M K Lakshan from Kurunegela has resorted to selling masks, flags and protest accessories, after fuel price hikes took a toll on his main source of income of running a three-wheeler for hire.

Lakshan, a father of one, said he has been observing the protest and decided to do his bit as a citizen while also making a living.

Sri Lankan flag and mask vendors were seeing a boom in business at the protest site before Black Monday because there was high demand for those products at the protest site.

“Demand has also grown because protesting became an activity open to the public after the country was closed for more than two years,” said Danura Gunesekera, who sells mobile accessories and clothing.

He said the relaxation of COVID-19 restrictions after two years helped bring strong support to the protest.

“People are more interested in coming forward for the country,” Gunesekera told EconomyNext.

Gunesekera said the cost of running at Galle Face is significantly lower as they are mobile sellers and don’t have a rent to pay considering the prime location they trade at.

“I used to make 30,000 a day from selling flags here. My only expense as of now is paying for my cart which is 200 rupees a day. Other than that I get food, water and other facilities all from here,” said S Subramaniam also known as Suda at Gota Go Gama.

Suda’s business was also disrupted after the May 09 mayhem.

He was a wagon toy seller that was prominently seen in the areas of Dehiwala and Colombo.

Subramaniam first visited the protest site in the first week of the protest. Seeing the determination and the commitment of the people helped spark the business idea, he said.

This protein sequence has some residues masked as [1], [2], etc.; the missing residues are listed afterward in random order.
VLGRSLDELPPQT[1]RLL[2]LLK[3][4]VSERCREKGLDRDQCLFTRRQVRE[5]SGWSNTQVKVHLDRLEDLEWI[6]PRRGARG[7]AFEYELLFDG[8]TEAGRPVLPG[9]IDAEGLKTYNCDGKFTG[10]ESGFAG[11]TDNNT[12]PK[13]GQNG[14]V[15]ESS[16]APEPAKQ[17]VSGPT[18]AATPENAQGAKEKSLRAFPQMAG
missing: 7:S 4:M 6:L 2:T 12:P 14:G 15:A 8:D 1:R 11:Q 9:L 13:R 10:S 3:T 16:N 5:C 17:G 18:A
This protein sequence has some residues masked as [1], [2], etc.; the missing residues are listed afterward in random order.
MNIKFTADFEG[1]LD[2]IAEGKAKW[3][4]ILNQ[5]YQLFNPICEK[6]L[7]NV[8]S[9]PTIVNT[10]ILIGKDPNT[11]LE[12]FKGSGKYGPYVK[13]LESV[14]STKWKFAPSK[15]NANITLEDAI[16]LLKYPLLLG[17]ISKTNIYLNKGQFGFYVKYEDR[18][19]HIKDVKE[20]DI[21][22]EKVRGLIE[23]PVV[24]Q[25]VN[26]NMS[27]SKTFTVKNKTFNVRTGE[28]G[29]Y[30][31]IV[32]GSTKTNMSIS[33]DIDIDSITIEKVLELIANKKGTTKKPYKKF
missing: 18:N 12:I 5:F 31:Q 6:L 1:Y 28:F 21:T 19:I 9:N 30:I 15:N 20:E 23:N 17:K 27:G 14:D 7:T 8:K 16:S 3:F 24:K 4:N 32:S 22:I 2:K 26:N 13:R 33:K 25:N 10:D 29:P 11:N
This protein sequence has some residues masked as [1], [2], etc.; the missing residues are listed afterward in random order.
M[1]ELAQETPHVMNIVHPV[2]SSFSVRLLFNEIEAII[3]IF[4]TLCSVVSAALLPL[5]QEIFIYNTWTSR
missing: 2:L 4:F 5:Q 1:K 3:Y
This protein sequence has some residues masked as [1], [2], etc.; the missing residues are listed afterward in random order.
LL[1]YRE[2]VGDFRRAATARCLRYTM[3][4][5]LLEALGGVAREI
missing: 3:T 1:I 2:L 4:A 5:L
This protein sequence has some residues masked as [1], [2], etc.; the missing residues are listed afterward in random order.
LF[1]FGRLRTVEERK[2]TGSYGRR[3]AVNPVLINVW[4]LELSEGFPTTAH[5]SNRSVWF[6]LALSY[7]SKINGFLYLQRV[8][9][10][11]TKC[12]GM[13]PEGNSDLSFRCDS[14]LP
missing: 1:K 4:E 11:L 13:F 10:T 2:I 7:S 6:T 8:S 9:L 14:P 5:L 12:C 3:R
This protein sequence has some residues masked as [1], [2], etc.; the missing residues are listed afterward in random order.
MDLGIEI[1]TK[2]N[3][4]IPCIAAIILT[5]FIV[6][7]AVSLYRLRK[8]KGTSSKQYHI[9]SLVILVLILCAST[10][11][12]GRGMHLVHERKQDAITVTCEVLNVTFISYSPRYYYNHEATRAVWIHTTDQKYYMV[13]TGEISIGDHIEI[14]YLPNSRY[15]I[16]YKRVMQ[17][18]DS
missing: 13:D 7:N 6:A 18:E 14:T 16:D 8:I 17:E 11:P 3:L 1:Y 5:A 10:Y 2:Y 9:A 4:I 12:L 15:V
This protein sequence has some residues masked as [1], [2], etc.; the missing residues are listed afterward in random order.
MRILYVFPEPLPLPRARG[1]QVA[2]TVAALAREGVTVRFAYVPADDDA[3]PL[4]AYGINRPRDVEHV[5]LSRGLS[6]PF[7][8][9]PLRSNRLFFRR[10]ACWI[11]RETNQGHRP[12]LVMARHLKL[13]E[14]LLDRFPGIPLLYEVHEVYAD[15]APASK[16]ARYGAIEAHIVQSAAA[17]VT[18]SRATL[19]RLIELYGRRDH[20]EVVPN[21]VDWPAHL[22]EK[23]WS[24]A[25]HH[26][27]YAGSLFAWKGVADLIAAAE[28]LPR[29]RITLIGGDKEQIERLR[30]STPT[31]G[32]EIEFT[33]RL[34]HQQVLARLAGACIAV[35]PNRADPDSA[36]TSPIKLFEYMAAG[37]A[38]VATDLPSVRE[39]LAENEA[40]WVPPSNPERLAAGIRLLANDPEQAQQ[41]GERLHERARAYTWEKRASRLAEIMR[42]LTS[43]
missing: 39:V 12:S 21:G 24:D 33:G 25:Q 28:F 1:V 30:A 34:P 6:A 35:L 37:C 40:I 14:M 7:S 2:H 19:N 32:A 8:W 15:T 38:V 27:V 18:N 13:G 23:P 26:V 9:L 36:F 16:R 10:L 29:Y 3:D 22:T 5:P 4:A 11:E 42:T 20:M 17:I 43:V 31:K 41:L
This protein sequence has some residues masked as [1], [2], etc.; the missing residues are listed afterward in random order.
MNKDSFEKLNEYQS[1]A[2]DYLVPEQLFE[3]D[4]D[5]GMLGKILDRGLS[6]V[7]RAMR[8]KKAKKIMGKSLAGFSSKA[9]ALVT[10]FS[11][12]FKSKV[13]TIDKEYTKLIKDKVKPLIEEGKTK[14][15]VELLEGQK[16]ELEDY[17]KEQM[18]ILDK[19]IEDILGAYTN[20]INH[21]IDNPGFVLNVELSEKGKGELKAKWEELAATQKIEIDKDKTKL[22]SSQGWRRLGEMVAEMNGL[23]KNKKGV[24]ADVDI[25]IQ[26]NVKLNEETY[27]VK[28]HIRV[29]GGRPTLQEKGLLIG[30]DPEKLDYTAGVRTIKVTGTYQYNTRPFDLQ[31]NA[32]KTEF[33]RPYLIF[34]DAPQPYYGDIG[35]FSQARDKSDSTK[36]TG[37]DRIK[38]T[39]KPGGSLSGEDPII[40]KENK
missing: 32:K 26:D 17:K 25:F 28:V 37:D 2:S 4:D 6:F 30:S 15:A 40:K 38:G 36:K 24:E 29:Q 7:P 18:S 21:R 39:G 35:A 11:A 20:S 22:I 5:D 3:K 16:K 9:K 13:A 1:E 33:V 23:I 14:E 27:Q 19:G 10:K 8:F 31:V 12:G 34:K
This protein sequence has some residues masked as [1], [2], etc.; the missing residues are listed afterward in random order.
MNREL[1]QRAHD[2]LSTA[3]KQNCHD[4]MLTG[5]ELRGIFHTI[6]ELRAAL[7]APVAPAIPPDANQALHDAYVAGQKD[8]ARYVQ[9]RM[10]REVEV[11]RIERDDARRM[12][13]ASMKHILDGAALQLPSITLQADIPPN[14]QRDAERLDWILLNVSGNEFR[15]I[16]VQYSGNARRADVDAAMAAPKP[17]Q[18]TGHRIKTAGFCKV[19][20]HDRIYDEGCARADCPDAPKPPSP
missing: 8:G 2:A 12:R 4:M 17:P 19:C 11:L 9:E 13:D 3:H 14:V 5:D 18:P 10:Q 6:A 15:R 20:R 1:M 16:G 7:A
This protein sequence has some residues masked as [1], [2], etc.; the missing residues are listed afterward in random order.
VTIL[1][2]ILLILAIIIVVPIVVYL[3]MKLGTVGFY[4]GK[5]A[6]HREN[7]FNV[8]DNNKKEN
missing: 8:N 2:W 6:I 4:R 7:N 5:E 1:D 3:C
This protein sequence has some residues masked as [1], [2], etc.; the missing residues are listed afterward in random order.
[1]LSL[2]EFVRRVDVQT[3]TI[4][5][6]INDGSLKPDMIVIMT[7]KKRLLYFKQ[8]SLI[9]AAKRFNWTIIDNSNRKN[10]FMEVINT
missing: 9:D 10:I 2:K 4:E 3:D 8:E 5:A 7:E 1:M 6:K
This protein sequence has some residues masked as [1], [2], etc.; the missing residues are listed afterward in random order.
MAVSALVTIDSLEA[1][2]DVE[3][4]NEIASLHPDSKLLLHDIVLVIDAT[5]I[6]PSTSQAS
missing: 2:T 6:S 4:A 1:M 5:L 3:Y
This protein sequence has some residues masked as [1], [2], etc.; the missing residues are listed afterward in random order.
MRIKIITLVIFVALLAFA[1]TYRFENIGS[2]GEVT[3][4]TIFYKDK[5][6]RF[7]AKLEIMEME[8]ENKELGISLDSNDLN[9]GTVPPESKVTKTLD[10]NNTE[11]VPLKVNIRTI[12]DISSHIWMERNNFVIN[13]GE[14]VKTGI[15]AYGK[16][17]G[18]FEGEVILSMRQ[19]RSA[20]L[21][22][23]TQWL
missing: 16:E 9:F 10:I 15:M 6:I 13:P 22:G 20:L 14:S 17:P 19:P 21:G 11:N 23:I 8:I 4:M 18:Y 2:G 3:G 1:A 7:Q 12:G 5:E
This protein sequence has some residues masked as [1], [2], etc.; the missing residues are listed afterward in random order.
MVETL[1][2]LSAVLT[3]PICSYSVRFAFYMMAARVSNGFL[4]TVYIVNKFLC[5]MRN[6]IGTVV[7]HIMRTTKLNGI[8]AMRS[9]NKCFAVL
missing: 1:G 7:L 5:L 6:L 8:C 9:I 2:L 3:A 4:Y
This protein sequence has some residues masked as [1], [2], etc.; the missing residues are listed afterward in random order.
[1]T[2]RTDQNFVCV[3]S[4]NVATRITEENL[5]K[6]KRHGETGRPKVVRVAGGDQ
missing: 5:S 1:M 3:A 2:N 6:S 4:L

Shantha Kumara, a hand band and sticker vendor at Galle Face, started selling headbands and face stickers to protestors.

“I get the head band made from Kandy and I sold about 60 pieces on weekdays and during the weekends I sold about 100 pieces,” Kumara said adding that before the protest he would sell items in accordance with the season.

This season, before May 09 it happened to be face tattoos and head bands that say “Gota Go Home” that became one of the fastest selling items for Kumara who was there from day one. (Colombo/May3/2022)

Leave a Comment

Your email address will not be published. Required fields are marked *

Leave a Comment

Leave a Comment

Cancel reply

Your email address will not be published. Required fields are marked *

Sri Lanka’s ‘Sancharaka Udawa’ tourist fair seeks to involve universities

ECONOMYNEXT – Sri Lanka’s ‘Sancharaka Udawa’ tourism fair kicked off this week to promote interaction between industry stakeholders and relevant Government bodies, including the Tourist Police, and also universities.

“Several universities, including Colombo, Uva Wellasa, Kelaniya, Sabaragamuwa and Rajarata were given free stalls to facilitate student interaction with industry professionals,” Chairman of the Sancharaka Udawa Organising Committee, Charith De De Alwis said in a statement.

The event takes place today (18) at the BMICH and houses stalls for hoteliers, tour and transport services, with a goal of attracting 10,000 visitors.

Organized by the Sri Lanka Association of Inbound Tour Operators (SLAITO) and the Sri Lanka Tourism Promotion Bureau (SLTPB), the 11th edition of Sancharaka Udawa offers a platform for both B2B and B2C sectors.